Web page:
TW rapidly became one of the leading businessmen in the new town and his shop branched out into wholesaling imported dry goods through the territory. Taking cotton as payment, he became a cotton factor, exporting to Liverpool, and then a banker. He was one of the leading lights in the city and had fingers in many pies, including eventually acquiring plantations growing cotton and sugar – and owning slaves.

    When the Civil War began (1861), TW was an enthusiastic rebel, supplying the Confederate army and used his wealth and transport businesses to become a “blockade runner” – the North was using ships to cut off the Confederacy’s trade and merchant ships had to evade the blockade to import and export goods. He ran the blockade to export cotton and import goods in return.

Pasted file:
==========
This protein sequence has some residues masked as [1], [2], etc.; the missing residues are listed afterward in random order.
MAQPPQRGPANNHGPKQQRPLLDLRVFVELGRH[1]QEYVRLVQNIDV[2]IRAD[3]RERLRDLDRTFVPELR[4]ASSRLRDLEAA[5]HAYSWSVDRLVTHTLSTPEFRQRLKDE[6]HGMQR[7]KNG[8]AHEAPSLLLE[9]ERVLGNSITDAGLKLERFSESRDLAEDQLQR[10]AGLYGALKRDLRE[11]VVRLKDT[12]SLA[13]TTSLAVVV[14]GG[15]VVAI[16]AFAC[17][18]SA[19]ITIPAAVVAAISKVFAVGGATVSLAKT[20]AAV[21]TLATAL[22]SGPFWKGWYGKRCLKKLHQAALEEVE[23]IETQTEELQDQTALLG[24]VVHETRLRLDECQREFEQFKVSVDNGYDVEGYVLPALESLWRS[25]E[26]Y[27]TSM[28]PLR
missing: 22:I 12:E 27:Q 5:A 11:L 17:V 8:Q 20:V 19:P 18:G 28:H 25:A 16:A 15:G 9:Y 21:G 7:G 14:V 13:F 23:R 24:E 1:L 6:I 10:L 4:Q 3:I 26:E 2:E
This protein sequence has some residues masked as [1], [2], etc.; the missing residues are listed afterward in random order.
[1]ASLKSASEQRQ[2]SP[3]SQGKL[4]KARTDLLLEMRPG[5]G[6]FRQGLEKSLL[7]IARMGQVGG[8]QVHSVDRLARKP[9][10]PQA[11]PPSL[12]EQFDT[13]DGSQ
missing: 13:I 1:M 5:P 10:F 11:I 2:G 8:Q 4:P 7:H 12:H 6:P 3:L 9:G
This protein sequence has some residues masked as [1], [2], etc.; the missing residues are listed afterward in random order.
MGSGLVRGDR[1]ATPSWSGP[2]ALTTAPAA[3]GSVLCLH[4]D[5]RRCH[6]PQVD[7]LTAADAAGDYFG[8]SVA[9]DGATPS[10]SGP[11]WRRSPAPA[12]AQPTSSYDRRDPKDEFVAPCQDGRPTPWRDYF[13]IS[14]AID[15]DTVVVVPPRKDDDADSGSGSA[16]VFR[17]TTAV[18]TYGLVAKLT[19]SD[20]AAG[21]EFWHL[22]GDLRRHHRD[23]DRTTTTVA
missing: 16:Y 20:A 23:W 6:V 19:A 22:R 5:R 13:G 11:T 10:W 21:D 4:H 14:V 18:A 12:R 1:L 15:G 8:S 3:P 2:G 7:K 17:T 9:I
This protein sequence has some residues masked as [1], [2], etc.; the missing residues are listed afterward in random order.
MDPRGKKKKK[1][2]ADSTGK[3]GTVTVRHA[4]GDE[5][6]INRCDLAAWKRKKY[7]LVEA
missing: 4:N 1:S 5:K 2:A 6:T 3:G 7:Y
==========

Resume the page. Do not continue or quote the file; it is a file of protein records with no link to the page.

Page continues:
TW was also Mayor of Houston in 1862 during the war.

At his death in 1880, TW was reckoned to be the third richest man in Texas with an estate valued at more than $500,000. He is still regarded as one of the most important men in the development of Houston, a city that now has a population of millions.

    Edward Mandell House (“Colonel House”) was TW’s youngest child, born in 1858 in Houston. The family was now rich and privileged and Edward attended schools in Houston, Virginia, Connecticut and Bath (briefly). While he was at Cornell University in 1880 his father died and he returned to Texas to run the family business.

    He became involved in Texas politics as a backroom operator, assisting various Texas governors in their campaigns and administrations. One of these gave him an honorary military rank of Colonel, and though he was never a soldier, he used the title for the rest of his life.